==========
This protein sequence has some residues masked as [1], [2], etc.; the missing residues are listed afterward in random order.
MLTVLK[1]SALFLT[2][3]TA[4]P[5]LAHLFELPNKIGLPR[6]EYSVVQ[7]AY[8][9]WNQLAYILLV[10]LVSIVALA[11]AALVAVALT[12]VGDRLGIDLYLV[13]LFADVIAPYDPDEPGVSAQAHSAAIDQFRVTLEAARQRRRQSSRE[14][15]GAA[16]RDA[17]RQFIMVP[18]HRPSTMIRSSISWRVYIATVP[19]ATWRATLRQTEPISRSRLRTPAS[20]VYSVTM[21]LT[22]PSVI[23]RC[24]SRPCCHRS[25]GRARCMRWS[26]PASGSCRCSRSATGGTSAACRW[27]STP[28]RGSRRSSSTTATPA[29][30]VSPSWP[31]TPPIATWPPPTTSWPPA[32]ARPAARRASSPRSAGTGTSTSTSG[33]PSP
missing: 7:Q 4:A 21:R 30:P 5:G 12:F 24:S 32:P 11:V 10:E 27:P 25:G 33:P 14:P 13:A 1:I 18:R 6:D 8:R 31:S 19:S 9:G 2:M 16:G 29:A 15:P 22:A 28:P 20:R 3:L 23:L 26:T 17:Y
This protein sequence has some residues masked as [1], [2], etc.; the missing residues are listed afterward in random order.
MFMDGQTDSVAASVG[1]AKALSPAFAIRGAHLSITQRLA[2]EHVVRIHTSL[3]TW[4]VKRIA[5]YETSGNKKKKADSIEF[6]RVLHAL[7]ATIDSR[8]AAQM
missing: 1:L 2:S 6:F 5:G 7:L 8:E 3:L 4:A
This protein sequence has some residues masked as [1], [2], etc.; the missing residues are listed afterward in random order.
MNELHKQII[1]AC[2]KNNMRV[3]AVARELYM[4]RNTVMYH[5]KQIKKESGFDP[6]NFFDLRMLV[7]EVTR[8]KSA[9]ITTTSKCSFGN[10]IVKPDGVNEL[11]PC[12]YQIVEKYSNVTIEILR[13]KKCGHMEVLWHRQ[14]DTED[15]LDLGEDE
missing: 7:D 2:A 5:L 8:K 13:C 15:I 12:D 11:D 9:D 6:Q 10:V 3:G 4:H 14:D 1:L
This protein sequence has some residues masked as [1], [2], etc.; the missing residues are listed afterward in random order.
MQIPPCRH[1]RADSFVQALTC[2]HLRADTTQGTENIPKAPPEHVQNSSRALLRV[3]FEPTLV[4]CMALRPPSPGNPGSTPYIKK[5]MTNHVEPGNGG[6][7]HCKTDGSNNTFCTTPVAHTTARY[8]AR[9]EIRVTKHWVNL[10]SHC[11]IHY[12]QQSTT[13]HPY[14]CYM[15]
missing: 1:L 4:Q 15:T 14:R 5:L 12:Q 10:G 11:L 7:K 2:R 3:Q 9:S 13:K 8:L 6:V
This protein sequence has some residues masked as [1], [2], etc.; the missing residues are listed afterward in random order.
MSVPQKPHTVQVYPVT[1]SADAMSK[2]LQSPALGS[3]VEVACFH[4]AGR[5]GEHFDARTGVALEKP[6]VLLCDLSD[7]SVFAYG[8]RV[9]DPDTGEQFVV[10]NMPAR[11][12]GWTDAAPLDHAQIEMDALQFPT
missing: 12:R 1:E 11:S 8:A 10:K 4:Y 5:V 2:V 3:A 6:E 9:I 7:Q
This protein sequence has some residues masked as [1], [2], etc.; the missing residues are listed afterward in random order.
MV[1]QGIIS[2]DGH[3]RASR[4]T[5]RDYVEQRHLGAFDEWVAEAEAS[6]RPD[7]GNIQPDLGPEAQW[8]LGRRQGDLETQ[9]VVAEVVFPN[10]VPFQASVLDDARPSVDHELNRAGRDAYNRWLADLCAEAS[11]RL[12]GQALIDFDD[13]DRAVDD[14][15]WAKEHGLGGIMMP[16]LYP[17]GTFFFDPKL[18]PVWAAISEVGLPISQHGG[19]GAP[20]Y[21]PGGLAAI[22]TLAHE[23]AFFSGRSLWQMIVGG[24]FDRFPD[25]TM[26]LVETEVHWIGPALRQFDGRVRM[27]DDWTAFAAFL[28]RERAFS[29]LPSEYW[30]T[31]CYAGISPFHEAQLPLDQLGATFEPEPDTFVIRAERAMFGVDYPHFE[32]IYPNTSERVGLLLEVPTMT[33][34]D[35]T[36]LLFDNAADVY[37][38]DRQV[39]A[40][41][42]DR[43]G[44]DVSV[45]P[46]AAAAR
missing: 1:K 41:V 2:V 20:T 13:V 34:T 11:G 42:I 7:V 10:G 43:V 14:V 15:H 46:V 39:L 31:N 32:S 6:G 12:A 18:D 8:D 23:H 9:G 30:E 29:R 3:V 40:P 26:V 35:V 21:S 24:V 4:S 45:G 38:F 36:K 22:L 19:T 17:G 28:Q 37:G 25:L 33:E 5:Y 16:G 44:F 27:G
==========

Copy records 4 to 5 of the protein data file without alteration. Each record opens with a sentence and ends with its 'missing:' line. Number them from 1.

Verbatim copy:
This protein sequence has some residues masked as [1], [2], etc.; the missing residues are listed afterward in random order.
MQIPPCRH[1]RADSFVQALTC[2]HLRADTTQGTENIPKAPPEHVQNSSRALLRV[3]FEPTLV[4]CMALRPPSPGNPGSTPYIKK[5]MTNHVEPGNGG[6][7]HCKTDGSNNTFCTTPVAHTTARY[8]AR[9]EIRVTKHWVNL[10]SHC[11]IHY[12]QQSTT[13]HPY[14]CYM[15]
missing: 1:L 4:Q 15:T 14:R 5:L 12:Q 10:G 11:L 7:K 2:R 3:Q 9:S 13:K 8:L 6:V
This protein sequence has some residues masked as [1], [2], etc.; the missing residues are listed afterward in random order.
MSVPQKPHTVQVYPVT[1]SADAMSK[2]LQSPALGS[3]VEVACFH[4]AGR[5]GEHFDARTGVALEKP[6]VLLCDLSD[7]SVFAYG[8]RV[9]DPDTGEQFVV[10]NMPAR[11][12]GWTDAAPLDHAQIEMDALQFPT
missing: 12:R 1:E 11:S 8:A 10:K 4:Y 5:V 2:V 3:A 6:E 9:I 7:Q